What did surprise me was when my tour guide at the Button House, having never read Mrs. Button’s book herself, began to narrate a biography that matched in all major milestones the novel’s narrative. Even the photos she showed me of the real-life Evelyn and her real-life husband seemed like implausibly perfect Hollywood casting for the roles of put-upon schoolmarm and dastardly cad.

It took a while for the tragedy of all this to settle in. But then, mining for more gold on these fascinating characters, I came across a note on a genealogy message board. A forum member was seeking information on some ancestors. My happy couple.

Since that message was over ten years old, I assumed that person’s googling skills were probably equal to my own, and I didn’t post a response. But thinking about these characters as real people, with real families—that really made me wonder.

Why would a 90-year-old woman write down such a story? When we tell our own stories, where are the boundaries between catharsis and self-indulgent rationalization? While this story’s bones seem real enough, could the flesh of all these damning details be synthetic? If my great-grandmother had published a novel, even a very amateur vanity press book, is there any chance I would be unaware of it, unless her own children had decided to let that part of family lore go with her to her grave?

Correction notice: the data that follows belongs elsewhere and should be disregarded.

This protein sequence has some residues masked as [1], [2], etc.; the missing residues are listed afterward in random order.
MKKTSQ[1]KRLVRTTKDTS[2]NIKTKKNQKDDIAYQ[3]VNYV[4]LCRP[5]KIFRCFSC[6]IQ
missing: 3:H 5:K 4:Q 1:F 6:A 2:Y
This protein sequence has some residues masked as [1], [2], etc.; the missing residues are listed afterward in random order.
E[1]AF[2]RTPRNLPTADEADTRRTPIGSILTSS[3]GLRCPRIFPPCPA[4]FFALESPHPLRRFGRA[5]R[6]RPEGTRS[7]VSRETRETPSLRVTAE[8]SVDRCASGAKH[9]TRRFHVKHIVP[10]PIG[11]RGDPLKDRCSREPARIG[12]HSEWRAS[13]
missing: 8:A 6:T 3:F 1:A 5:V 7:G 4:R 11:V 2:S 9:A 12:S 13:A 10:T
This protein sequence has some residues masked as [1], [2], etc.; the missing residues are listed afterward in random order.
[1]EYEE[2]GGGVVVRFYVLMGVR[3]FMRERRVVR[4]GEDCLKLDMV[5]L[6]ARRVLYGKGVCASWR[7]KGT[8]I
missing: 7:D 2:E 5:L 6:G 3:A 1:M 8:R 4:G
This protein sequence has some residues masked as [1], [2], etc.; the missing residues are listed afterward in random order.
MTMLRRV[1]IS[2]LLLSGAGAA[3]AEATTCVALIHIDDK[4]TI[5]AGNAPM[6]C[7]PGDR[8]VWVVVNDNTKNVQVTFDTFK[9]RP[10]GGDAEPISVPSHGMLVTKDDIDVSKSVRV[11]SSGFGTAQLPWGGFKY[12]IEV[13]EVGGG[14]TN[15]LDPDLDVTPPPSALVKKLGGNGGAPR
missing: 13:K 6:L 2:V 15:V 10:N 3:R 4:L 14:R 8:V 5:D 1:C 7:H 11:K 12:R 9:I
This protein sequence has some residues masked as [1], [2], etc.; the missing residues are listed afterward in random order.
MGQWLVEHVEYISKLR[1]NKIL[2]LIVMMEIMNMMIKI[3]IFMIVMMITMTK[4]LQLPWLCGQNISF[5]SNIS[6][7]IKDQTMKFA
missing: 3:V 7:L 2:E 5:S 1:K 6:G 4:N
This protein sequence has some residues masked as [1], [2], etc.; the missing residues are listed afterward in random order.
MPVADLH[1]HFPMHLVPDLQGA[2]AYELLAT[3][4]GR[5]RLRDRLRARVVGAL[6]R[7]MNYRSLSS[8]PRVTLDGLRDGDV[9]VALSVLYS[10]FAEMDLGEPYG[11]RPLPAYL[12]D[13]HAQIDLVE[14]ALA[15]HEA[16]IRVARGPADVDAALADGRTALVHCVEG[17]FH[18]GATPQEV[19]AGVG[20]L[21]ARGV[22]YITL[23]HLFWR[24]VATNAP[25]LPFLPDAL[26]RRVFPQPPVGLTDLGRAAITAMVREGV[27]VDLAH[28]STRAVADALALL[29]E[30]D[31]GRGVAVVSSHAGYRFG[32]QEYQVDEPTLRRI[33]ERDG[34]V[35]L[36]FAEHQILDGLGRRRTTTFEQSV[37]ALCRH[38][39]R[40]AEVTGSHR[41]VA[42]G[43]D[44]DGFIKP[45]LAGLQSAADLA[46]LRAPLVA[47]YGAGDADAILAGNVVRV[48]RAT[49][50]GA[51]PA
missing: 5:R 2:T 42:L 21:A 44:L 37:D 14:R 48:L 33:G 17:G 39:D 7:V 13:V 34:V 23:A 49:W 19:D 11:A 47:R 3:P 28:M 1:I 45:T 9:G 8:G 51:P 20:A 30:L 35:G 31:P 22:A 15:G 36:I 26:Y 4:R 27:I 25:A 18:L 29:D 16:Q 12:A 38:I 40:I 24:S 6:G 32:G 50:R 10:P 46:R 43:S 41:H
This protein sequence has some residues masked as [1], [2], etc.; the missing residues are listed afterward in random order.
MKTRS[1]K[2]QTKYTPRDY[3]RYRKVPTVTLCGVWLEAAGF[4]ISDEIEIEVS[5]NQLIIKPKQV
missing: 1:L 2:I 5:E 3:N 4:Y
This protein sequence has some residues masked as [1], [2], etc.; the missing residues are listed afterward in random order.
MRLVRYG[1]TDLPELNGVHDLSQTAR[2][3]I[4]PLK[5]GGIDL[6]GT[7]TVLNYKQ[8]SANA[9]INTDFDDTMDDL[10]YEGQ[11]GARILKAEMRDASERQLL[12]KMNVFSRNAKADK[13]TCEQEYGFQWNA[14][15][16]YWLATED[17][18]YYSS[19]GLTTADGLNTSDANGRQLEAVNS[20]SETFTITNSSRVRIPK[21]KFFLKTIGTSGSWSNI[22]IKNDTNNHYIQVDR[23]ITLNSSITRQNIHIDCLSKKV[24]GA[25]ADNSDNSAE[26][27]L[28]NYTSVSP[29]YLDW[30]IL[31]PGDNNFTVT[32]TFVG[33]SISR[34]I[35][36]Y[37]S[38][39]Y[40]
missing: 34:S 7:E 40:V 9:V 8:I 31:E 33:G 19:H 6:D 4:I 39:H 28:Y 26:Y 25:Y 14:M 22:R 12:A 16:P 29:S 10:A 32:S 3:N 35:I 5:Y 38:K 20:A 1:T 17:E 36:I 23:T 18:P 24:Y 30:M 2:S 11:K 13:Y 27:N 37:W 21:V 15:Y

And mostly, I wonder about the limits of humor. Steve Allen famously claimed, “Tragedy plus time equals comedy.” Scientists at the University of Colorado’s Humor Research Lab assessed the time factor as a shockingly brief 36 days. It’s now more than 40 years since this author’s death, more than 50 years after her story was published, and a full century since “Vance” perpetrated atrocities against “Zell” that ranged from withholding her personal mail to dousing his elegantly dressed wife with cold water just because she was “so beautiful when she was furious.” A century’s way longer than 36 days. But is it long enough?

Steve Allen later amended his formula to add another factor. “Tragedy plus time plus the will to be amused equals comedy.” Obviously, if I drove a couple of hours and spent a day reading a novel, I possessed the will to be amused. But more importantly, the author herself must have had that same will.

Some cursory genealogical research suggests that the real-life “Vance” continued to roam after the Buttons’ divorce, possibly fathering a namesake along the way, but probably dying alone in Oklahoma. Evelyn, on the other hand, enjoyed the security of the hometown her ancestors had founded, rose to leadership in her profession, developed a reputation as a no-nonsense character who trotted her daughters to dinner at the Blue Bell Diner every day because she couldn’t be troubled to cook, and claimed ownership of her own story.

In writing this ridiculous, completely worthwhile novel/memoir, she was like the pedestrian under the piano whose good fortune, as she strolled along life’s sidewalk, prevented her from being crushed. Looking back over her shoulder at the broken mass of wood and ivory and wire, and hearing that crazy cacophony fade to nothing, how could she fail to laugh from sheer joy at her narrow escape?